# How are the weights updated in the perceptron learning rule?

I'm considering a perceptron model. I know that when feeding observations from the training dataset to the model, if the model correctly classifies the input, then the weights for this input will not be changed. Conversely, if I feed an observation of the training dataset to the perceptron and the perceptron misclassifies the input, then then the weight will be updated.

The two types of misclassification are when $$\hat y=0$$ and $$y=1$$, and when $$\hat y=1$$ and $$y=0$$, In the first case, is it correct to say that all weights will be increased according to the predetermined learning rate? Similarly, in the second case, all of the weights will be reduced?

• The accepted answer is not really the Perceptrons learning algo. But the weights will not reduce, it depends on the sign of input vector – DuttaA Jun 19 '19 at 19:03

## 2 Answers

You often define the MSE (the mean squared error) as the loss function of the perceptron. Then you update the weighs using gradient descent and back-propagation (just like any other neural network).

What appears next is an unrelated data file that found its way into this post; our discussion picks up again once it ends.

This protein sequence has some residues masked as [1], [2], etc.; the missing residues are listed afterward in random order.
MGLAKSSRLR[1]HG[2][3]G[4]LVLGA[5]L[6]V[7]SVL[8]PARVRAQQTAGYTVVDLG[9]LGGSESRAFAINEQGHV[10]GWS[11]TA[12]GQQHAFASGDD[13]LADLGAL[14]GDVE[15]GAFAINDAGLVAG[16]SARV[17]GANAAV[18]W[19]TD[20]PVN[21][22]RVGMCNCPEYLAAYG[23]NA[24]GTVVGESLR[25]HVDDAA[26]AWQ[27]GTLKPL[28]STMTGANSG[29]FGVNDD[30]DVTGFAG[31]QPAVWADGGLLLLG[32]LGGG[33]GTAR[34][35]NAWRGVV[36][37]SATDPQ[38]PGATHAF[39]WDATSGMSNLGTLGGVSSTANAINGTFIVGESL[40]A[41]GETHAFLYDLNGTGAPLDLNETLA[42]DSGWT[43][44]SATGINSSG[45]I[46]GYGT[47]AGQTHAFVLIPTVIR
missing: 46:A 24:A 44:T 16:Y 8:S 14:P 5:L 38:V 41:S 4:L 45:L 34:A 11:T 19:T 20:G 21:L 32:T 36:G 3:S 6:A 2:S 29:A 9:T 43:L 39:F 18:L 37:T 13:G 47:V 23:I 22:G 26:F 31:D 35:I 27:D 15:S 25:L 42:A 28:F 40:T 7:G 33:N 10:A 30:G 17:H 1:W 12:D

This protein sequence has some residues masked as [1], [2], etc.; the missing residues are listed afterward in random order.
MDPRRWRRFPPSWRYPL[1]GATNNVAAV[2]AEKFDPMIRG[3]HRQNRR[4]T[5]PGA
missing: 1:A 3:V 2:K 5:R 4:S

For example, suppose that the perceptron is defined by the weights $$W = (w_1, w_2, w_3)$$, which can initially be zero, and we have the input vector $$X_i = (x_{i1}, x_{i2}, x_{i3})$$, for $$i=1, \dots, n$$, where $$n$$ is the size of the training dataset, which can be defined as $$\mathcal{D} = \{(X_1, t_1), \dots, (X_n, t_n) \}$$. Then, for the $$i$$th pair of the training dataset $$\mathcal{D}$$, the output of the perceptron is defined as a linear combination

$$y_i = W \cdot X_i$$

where $$y_i$$ is the output of the perceptron for the training example $$X_i$$. The loss for the training example $$(X_i, t_i)$$ can be defined as follows